The world's top food and drink companies announced a raft of measures to try to
improve the industry's image, including stopping advertising junk food to children
by 2018, harmonizing nutritional labeling and fighting deforestation. The Consumer
Goods Forum (CGF), an industry network of some 400 retailers, manufacturers and
other players from 70 countries with combined sales of 2.5 trillion euros ($3.4 trillion),
agreed the commitments at its annual summit in Paris."It is not business as usual
anymore. Pressure is mounting from all sides and angles," Paul Bulcke, chief executive
of Nestle, the world's biggest food and drink firm behind brands such as Kit-Kat and
Nescafe, told the meeting.
Food manufacturers and retailers have come under mounting pressure in recent years
over their role in a range of issues from the global obesity epidemic, to climate change
and deforestation due to the growth of palm oil production. The steps announced included
a commitment to stop targeting advertising to children under 12 years by 2018 of products
that fail to meet certain nutrition criteria and to introduce industry-wide labeling by 2018
to help consumers make healthier food choices.
Bulcke said the CGF board also agreed that members would make company policies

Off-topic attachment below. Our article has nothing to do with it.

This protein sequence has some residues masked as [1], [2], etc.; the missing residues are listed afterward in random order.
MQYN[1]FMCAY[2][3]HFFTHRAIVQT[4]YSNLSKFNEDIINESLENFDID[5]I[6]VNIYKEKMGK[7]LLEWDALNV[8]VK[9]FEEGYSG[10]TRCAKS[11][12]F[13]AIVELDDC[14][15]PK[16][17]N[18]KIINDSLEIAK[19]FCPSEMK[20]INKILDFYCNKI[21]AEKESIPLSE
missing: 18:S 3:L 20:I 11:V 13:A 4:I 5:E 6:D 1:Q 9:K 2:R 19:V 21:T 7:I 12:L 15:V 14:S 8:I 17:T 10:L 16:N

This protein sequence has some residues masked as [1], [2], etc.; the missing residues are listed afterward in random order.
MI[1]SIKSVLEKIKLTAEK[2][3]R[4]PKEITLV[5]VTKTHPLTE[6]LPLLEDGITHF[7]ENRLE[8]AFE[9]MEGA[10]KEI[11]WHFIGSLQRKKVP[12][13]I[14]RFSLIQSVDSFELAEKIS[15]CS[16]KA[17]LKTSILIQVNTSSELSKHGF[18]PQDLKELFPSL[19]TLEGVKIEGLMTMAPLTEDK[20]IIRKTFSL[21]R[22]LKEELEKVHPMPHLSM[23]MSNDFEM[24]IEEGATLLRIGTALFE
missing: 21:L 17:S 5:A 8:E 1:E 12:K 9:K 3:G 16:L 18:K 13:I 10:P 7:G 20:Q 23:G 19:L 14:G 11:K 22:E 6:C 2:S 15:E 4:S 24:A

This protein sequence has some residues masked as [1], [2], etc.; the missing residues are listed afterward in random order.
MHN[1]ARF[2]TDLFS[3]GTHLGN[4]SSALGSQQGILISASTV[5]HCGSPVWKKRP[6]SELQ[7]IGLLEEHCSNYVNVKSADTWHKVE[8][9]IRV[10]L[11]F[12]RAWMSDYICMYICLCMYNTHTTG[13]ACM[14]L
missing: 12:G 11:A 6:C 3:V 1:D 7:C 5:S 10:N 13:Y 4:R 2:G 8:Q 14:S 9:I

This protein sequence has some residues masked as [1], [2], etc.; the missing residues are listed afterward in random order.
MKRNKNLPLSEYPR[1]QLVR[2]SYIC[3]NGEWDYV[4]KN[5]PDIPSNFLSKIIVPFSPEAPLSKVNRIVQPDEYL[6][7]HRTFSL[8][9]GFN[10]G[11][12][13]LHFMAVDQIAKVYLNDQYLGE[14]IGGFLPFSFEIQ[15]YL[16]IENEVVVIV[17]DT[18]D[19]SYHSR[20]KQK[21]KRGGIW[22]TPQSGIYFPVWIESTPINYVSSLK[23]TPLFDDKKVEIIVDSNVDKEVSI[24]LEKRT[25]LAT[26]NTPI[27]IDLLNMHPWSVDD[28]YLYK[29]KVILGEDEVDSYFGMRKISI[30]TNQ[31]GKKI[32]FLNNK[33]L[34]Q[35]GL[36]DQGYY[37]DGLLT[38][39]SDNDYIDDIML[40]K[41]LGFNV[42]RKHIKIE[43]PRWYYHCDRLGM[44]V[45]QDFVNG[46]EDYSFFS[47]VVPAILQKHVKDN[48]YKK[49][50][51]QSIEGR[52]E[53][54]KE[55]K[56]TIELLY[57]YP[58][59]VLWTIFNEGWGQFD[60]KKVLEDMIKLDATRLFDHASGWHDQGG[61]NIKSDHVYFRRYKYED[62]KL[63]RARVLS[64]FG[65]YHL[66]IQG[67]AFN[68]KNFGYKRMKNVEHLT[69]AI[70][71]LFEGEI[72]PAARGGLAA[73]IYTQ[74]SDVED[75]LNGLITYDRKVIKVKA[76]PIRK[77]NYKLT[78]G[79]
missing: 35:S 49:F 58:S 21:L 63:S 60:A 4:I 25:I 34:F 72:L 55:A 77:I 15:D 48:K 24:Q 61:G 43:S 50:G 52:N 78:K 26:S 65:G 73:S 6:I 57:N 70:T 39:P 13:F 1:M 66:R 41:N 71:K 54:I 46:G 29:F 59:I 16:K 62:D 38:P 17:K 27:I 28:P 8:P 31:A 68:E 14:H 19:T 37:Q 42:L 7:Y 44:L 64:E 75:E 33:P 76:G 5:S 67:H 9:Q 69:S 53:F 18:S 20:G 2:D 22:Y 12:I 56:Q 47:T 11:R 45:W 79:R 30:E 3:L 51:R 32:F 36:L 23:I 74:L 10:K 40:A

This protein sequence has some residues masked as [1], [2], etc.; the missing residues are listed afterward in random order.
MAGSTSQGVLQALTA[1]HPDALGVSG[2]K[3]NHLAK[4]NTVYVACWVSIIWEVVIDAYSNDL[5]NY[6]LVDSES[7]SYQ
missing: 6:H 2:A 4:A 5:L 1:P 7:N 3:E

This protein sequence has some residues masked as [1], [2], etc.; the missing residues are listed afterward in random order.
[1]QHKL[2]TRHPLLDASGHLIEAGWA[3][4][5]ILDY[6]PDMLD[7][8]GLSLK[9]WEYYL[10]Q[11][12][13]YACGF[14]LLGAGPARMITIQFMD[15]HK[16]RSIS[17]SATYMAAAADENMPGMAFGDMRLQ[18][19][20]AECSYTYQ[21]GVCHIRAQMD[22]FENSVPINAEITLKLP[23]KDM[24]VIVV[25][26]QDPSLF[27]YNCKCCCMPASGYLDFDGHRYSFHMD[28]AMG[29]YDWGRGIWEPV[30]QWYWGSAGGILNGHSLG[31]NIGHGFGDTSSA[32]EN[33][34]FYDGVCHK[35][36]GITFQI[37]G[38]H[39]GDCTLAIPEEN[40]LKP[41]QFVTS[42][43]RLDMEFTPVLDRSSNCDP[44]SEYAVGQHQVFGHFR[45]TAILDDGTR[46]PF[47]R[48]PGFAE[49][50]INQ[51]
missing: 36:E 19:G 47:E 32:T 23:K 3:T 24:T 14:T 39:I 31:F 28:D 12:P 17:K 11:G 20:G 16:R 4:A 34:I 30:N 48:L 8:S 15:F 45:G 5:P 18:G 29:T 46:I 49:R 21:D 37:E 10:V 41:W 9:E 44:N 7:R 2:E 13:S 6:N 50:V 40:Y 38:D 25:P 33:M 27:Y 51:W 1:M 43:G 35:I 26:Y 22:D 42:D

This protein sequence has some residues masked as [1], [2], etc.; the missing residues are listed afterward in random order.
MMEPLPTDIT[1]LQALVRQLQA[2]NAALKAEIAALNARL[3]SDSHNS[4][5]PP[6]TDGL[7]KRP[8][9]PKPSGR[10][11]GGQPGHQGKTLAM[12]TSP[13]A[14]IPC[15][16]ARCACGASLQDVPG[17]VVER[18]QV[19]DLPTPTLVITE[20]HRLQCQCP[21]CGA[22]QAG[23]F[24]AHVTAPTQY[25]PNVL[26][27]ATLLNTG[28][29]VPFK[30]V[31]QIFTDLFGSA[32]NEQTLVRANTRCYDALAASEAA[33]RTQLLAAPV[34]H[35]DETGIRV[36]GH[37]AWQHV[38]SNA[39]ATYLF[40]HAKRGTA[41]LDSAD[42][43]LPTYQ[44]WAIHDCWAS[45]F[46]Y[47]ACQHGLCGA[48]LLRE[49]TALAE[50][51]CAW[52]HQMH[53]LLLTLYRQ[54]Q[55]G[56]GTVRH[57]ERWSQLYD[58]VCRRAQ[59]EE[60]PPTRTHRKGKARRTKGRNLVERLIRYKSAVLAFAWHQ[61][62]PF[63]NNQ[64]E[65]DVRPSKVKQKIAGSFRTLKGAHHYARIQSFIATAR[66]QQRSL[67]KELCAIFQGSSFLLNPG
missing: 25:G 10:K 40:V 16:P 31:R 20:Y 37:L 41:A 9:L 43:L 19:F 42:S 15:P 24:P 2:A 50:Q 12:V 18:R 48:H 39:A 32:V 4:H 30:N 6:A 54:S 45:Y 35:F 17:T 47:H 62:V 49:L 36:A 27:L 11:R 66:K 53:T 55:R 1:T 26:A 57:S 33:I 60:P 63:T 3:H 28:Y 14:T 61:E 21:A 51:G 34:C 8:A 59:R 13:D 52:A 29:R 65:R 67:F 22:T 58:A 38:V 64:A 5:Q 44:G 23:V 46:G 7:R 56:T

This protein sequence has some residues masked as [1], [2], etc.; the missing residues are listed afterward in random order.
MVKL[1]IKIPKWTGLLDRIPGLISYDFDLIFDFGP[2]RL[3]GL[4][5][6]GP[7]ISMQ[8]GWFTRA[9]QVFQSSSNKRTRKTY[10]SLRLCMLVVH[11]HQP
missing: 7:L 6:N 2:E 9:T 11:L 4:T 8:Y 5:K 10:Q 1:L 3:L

on nutrition and product formulation public by 2016. The CGF promised its members
would aim for zero net deforestation by 2020 through the more sustainable sourcing
of key commodities and begin phasing out hydro fluorocarbons, blamed for contributing
to global warming, in new refrigeration units by 2015.
In 2011, top U.S. food and drink makers including Coca-Cola and Kellogg Co agreed to
industry-created voluntary nutrition guidelines for products marketed towards children
under the age of 12. But the food, beverage and restaurant industries as a whole have
successfully fought most government oversight on food advertising to children.
In October 2013, U.S. legislation was proposed that would require uniform front-of-package
food labels in a move to streamline labels and clarify certain claims on nutrition. In Europe,
regulations that go into effect in December 2014 change existing legislation on food
labeling that would require nutrition information on processed foods, origin labeling of
unprocessed meat, the highlighting of allergens such as peanuts and better legibility.